# convolution of a real and complex signal

How do we define convolution of: $$x(t)= \mathrm{sinc}(W t)$$ and $$y(t)= -j\mathrm{sinc}(2W t)$$

Answer: In the frequency domain, both of them are rectangular functions and multiplication of them is equal to the rectangular signal with smaller bandwidth i.e $x(t)$, which means convoluted signal is $\mathrm{sinc}(W t)$ with some scaling factor.

But I do not understand how this could be done, the two signals are orthogonal (because one is real and the other imaginary). So shouldn't convolution be 0? I would appreciate if someone could explain.

You are confusing several different notions. First of all, two signals $x(t)$ and $y(t)$ are orthogonal if

$$\int_{-\infty}^{\infty}x(t)y^*(t)dt=0\tag{1}$$

From (1) it is clear that if two real-valued functions $x(t)$ and $y(t)$ are not orthogonal, i.e. the integral in (1) is not equal to zero, then also $x(t)$ and $jy(t)$ are not orthogonal. So your argument that the two given signals must be orthogonal because one of them is real-valued and the other one is imaginary is wrong.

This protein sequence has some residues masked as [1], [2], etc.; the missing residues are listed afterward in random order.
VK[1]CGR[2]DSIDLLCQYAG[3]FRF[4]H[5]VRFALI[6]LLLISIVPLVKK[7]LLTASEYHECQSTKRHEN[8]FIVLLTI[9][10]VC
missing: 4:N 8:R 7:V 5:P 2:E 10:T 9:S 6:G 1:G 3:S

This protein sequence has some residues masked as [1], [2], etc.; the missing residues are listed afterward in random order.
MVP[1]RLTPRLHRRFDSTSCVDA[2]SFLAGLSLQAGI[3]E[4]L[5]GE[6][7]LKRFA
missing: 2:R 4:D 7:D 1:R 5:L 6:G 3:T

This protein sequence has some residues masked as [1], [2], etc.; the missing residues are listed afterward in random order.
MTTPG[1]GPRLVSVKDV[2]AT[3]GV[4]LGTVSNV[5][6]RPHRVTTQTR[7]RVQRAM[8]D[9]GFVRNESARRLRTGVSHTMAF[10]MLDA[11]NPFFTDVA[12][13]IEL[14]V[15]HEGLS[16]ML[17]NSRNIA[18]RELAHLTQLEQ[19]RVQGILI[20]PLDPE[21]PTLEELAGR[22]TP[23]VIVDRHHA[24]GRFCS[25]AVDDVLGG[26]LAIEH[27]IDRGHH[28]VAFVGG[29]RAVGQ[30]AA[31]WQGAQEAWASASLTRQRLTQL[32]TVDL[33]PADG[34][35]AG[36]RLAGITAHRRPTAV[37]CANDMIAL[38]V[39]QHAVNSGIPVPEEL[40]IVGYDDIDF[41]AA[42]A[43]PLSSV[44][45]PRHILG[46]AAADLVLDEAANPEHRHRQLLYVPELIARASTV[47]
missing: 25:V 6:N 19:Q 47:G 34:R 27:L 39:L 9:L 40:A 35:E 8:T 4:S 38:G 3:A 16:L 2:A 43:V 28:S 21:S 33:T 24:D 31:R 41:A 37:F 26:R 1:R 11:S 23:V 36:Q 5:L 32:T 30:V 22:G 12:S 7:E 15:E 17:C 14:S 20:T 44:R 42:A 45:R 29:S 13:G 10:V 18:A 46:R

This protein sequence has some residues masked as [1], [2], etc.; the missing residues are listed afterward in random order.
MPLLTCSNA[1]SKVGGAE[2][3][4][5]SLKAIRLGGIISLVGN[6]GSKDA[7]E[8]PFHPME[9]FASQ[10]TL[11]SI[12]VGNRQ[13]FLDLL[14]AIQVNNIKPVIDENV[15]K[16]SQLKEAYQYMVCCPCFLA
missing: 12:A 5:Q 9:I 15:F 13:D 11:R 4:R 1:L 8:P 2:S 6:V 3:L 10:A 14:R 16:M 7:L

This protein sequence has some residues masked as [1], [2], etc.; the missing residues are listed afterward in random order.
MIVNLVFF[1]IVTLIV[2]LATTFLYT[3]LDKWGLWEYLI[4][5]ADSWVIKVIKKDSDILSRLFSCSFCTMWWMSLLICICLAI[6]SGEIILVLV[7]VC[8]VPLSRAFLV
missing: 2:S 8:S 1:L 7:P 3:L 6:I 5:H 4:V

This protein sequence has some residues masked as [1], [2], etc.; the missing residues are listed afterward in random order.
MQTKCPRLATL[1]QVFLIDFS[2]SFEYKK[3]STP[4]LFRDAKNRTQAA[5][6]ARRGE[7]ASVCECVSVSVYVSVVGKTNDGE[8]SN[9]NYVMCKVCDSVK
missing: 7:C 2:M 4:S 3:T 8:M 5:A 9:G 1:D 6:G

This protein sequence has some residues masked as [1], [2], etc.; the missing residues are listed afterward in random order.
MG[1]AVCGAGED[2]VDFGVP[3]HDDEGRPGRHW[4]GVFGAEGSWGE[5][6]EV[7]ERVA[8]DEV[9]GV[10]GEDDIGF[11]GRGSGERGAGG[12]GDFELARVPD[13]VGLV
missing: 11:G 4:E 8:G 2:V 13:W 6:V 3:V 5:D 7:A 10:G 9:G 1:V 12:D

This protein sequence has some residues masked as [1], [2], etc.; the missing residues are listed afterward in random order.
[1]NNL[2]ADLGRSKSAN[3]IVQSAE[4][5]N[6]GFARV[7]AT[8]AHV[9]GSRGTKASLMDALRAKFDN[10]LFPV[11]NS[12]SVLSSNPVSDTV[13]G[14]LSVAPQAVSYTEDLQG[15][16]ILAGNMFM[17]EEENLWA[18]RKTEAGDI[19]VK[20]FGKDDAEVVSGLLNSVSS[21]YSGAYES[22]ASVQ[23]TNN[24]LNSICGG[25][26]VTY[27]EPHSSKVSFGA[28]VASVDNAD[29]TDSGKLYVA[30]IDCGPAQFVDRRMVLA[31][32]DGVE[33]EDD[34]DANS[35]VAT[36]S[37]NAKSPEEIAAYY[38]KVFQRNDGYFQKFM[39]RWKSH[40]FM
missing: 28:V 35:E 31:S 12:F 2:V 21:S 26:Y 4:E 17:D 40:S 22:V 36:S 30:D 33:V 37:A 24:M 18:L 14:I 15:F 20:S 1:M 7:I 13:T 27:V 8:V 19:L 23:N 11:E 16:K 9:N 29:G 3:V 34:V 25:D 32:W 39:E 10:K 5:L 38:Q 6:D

Furthermore, even if two signals are orthogonal to each other, their convolution is usually non-zero. Just take two rectangular functions that do not overlap. Obviously, they are orthogonal, but their convolution is a triangular function.

Consequently, one way to interpret the convolution of the two sinc functions is that a low pass signal with cut-off frequency $W$ is filtered by a low pass filter with cut-off frequency $2W$, and multiplied by the (irrelevant) factor $-j$. Since the low pass filter has no effect on the low pass signal, the only change to the signal is the constant factor $-j$.

• Thank you for clearing my concepts as well as for answering the question. – Curious91 Jan 9 '15 at 20:19

You can treat the $-j$ in $y(t)$ as a simple scaling factor. Let's redefine $y(t)=\mathrm{sinc}(2Wt)$. Now we want $$x(t)\otimes -jy(t)= \int_{-\infty}^\infty -jx(\tau)y(t-\tau)d\tau=-j\int_{-\infty}^\infty x(\tau)y(t-\tau)d\tau= -j\big[x(t)\otimes y(t)\big]$$

As you have already noted the Fourier transform of the sinc() is a rectangular pulse, so the result of multiplication in the frequency domain is just a rectangular pulse with the smaller bandwidth - note you do have to take into account the amplitude scaling since: $$\mathrm{sinc}(2Wt) \rightleftharpoons \frac{1}{2W}\mathrm{rect}\bigg(\frac{f}{2W}\bigg)$$

Given this information and what Matt provided in his answer, you should be able to easily find your answer.